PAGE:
Agricultural Documentary Film Provides Local Food For Thought

Brooke Beam, PhD

Ohio State University Extension, Highland County

Agriculture and Natural Resources/Community Development Extension Educator

October 1, 2018

A panel discussion with the director, Keener and Espey followed the screening of Farmers for America. The trailer for the film can be viewed at https://vimeo.com/236472615.

A few weeks ago, I attended the screening and accompanying local foods dinner of Farmers For America, a pro-agriculture documentary film focused on the trials and tribulations of young farmers in the United States. Being a young farmer myself, I could relate to the challenges discussed in the film.

Did you know that the average age of the American farmer is over 60 years old? Did you know that the startup for many aspiring young farmers is out of reach because of high land and equipment prices? Or that 50 percent of America’s agricultural equity will change hands in the next 15 years?

The solution to these challenges that several young farmers are implementing in their operations are niche markets and diversification. There is a movement in society to want local foods, produced with niche practices, and for the consumer to have a personal connection with the farmer. Essentially, that is what several of the young farmers in Farmers for America are doing for their business strategies, and these practices were working for most of the individuals shown in the film.

Although the majority of the United States’ population is disconnected from agricultural production, consumers are more interested in their food products than ever before. In 1991, consumers of meat products were most concerned with external fat, palatability, tenderness, and marbling. Fast forward to 2016 where consumer concerns about meat selections were focused on food safety, eating satisfaction, how and where the animal was raised, and the visual characteristics of the meat. The change in consumer perceptions and the concerns that are influencing their purchasing decisions are creating opportunities for agricultural producers.

One of the farms featured in Farmers For America was Keener’s Family Farm from Dayton, Ohio. Matthew Keener and Amber Espey operate Keener’s Family Farm and Keener Farm Butcher Block. They produce grass-fed beef, pastured chicken and eggs, and woods farrowed pigs. Their products are marketed through direct marketing at their butcher shop and Community Supported Agriculture (CSA). They also have a working relationship with local restaurants and colleges to supply local foods to the greater Dayton area. Coincidentally, Keener and Espey attended the Highland County Soil and Water Grazing Workshop at the Millstone Creek Farm in July of 2018.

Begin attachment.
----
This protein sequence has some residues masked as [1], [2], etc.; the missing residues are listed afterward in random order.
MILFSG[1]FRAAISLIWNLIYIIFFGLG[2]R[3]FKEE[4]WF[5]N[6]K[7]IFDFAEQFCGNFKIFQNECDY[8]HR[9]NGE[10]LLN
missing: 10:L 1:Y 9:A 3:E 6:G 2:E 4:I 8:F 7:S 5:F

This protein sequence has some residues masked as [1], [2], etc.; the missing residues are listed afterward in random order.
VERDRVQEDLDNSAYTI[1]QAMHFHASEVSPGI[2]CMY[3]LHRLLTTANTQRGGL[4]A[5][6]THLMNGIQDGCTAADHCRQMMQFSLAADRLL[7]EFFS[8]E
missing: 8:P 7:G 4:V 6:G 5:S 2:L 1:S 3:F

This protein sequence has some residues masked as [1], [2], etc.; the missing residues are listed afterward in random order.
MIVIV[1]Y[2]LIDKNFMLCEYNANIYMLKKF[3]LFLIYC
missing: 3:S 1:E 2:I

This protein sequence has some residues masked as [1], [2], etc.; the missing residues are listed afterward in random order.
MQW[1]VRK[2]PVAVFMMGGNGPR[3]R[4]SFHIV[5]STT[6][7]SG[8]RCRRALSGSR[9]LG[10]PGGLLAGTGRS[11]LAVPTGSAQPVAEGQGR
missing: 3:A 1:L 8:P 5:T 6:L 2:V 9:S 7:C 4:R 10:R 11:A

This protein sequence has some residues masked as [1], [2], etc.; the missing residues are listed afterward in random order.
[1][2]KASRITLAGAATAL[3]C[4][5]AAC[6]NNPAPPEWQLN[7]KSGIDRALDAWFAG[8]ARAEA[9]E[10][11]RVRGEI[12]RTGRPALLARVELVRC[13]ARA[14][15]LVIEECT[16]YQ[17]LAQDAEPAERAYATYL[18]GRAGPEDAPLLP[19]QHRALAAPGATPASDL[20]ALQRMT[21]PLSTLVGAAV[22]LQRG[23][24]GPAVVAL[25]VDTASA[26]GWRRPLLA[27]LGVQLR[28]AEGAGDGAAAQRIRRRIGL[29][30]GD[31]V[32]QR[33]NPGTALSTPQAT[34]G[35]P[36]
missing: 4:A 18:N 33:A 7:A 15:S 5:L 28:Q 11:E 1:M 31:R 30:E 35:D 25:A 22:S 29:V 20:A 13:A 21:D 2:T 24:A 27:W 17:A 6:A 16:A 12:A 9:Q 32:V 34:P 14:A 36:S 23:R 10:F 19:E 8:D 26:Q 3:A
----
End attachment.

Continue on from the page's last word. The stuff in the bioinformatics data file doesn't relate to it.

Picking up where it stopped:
The screening of Farmers For America was paired with a local food dinner at Table 33, where many of the ingredients were sourced from Keener’s Family farm. The food was excellent and was presented in an appealing manner. Several of the courses were not dishes I would have normally selected from the menu, and certainly wouldn’t have concocted on my own, but sometimes it is a good thing to be outside of your comfort zone and try something new.

The farm-to-table dinner was held at Table 33, a downtown Dayton restaurant.

How can consumers have a closer connection with farmers? Social media platforms provide a free and efficient method to market products and communicate with consumer audiences. It is also one way the next generation of farmers can easily diversify their marketing strategies by tying into technologies. Particularly for direct consumable products, photography and videography through social media or websites can help increase awareness of the company brand and products.

Several of the farmers featured in Farmers For America used social media as their main marketing source. Images of food products, like the food featured in the above image, can provide a great visual for consumers. In many cases, food is photographed from above or at a slight angle to capture the surroundings and place settings.

Whether you are looking to diversify your operation, expand your niche marketing, or expand your knowledge of local foods, exploring a new opportunity can provide an interesting and educational experience. For more information about niche markets specific to your operation, contact the Highland County Extension Office at 937-393-1918. Additionally, the Small Farm Colleges will be held in January, February, and March of 2019 in Montgomery, Vinton, and Adams Counties. The Small Farm Colleges provide education for agricultural producers on a variety of topics ranging from production to marketing.

 

Upcoming Events: 

  • Thursday, October 25, 2018, 6:30 P.M., Producer Stockyards, Hillsboro, Ohio

Call your local Ohio State University Extension Office to register for the BQA training. The Highland County Extension Office can be reached at 937-393-1918.

One thought on “Agricultural Documentary Film Provides Local Food For Thought

  1. I met Amber Espey at the grazing conference at Millstone Creek Farm. She is a self taught butcher, learning from Youtube videos. She and Matthew have a real entrepreneurial spirit.
    I agree that consumer perceptions are changing, particularly, in meat production. Value, trust, authenticity, and animal welfare are important to consumers. Local has also become a strong marketing tool.
    A USDA inspected, Animal Welfare Approved meat processing facility in Highland County would enable small farms in Highland and surrounding counties to direct market their beef, pork, lamb, and chicken. Promoting their product as locally raised as well as locally processed in an Animal Welfare Approved facility would be a strong marketing tool.
    This facility would also create jobs and revenue for the county.

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